In [link] I talked about SEO and used the example of a wedding photographer. People searching for a wedding photographer are likely to be searching for one covering their wedding venue, or the area of their wedding. Or possibly the style of their wedding. So it is “wedding photographer Penshurst Place” or “wedding photographer Tunbridge Wells” or “vintage wedding photography”. There aren’t going to be hundreds of weddings at Penshurst Place each year so it is not likely to be a term that gets lots of hits. But if you’re a wedding photographer covering that area it is going to be one that some of your Ideal Clients will be using.
Once you know what your Ideal Clients are searching for then you need to make sure you’re writing about that. In [ ] I talked about the importance of having a page of your website that is written specifically for that term. Not just mentioning Penshurst Place in a list of places where you photograph.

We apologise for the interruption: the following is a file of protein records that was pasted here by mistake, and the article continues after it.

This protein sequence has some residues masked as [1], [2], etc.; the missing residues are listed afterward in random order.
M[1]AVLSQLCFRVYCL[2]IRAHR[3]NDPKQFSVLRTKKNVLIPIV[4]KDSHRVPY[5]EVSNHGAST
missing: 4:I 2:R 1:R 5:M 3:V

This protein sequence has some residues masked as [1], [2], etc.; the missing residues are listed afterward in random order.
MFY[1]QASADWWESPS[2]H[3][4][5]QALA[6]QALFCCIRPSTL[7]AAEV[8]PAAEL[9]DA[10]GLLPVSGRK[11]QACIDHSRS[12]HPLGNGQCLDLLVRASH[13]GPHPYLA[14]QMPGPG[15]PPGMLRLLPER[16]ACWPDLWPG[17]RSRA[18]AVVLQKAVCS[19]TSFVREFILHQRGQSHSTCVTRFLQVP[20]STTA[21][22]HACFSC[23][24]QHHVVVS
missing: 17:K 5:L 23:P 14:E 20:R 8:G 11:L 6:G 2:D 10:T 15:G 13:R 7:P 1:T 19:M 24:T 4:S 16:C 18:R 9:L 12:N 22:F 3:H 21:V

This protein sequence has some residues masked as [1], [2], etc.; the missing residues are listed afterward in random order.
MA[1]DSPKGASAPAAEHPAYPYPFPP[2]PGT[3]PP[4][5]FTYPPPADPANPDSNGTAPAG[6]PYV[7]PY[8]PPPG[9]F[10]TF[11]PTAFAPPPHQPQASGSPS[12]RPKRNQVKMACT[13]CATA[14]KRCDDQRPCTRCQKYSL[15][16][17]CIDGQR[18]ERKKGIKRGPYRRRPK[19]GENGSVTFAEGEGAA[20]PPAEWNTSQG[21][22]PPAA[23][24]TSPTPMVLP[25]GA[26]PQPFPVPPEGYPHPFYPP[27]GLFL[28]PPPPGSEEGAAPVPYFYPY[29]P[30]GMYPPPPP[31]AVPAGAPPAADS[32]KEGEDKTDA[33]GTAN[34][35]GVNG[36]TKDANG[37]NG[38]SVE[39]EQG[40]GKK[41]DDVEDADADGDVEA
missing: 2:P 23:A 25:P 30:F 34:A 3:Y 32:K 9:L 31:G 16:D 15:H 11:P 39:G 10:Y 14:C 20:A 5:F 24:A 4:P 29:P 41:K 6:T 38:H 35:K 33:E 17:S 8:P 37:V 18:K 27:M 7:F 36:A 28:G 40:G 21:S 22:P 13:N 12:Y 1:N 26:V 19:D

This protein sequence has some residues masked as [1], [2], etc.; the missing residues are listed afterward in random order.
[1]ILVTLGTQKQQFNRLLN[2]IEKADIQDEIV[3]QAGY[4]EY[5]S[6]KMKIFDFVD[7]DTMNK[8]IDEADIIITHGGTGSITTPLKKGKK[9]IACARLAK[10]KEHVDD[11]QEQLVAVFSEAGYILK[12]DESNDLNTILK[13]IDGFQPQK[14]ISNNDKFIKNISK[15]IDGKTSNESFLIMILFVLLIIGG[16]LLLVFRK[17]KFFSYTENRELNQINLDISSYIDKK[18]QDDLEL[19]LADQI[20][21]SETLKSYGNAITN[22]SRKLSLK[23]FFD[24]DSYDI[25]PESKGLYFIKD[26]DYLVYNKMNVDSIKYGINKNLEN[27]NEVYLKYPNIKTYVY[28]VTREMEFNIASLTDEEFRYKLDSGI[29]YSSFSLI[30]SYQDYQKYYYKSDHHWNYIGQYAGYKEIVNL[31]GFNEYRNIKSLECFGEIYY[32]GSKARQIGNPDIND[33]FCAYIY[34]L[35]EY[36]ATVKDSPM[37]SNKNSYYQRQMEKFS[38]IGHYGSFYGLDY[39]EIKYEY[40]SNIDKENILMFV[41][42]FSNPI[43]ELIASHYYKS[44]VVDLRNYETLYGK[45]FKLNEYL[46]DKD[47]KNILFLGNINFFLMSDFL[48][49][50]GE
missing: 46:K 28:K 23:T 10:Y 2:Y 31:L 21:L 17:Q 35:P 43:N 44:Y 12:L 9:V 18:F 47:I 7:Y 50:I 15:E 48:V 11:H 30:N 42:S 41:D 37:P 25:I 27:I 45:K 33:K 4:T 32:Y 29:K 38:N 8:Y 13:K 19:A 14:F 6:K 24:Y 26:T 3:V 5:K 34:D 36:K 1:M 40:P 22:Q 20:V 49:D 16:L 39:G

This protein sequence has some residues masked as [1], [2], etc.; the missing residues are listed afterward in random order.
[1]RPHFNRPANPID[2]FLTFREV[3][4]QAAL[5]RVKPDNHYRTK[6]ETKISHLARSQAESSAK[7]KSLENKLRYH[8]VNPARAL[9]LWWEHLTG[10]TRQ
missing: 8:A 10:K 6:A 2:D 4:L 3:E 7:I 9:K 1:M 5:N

Because we want you on page 1. Ideally at or near the top. Not languishing down on page 5 where no-one goes.
4. Google My Business
As well as coming up in organic search, depending upon the service you offer, you may want to come up on the map.
The map is at the top of the organic search results (they’re the ones you don’t pay for – not the ads that are at the top and bottom of the results page).
So how do you get there?
You need to have a Google My Business account. It’s free to set one up. You just need to add a physical address to register. Google will send a postcard to that address to verify that it belongs to your business.
Once you have an account start asking people for reviews.
If you don’t have a Google My Business account, the best thing you can do TODAY is to get one. And if you do, then go and ask for some reviews
What else can you do to ensure your website attracts clients?
One of the best things you can do to both attract and book clients is to write a blog.
Probably not what you want to hear I know. You were probably hoping I’d say blogging is dead. Because I know they take time and effort to write. And you’re busy – I get that.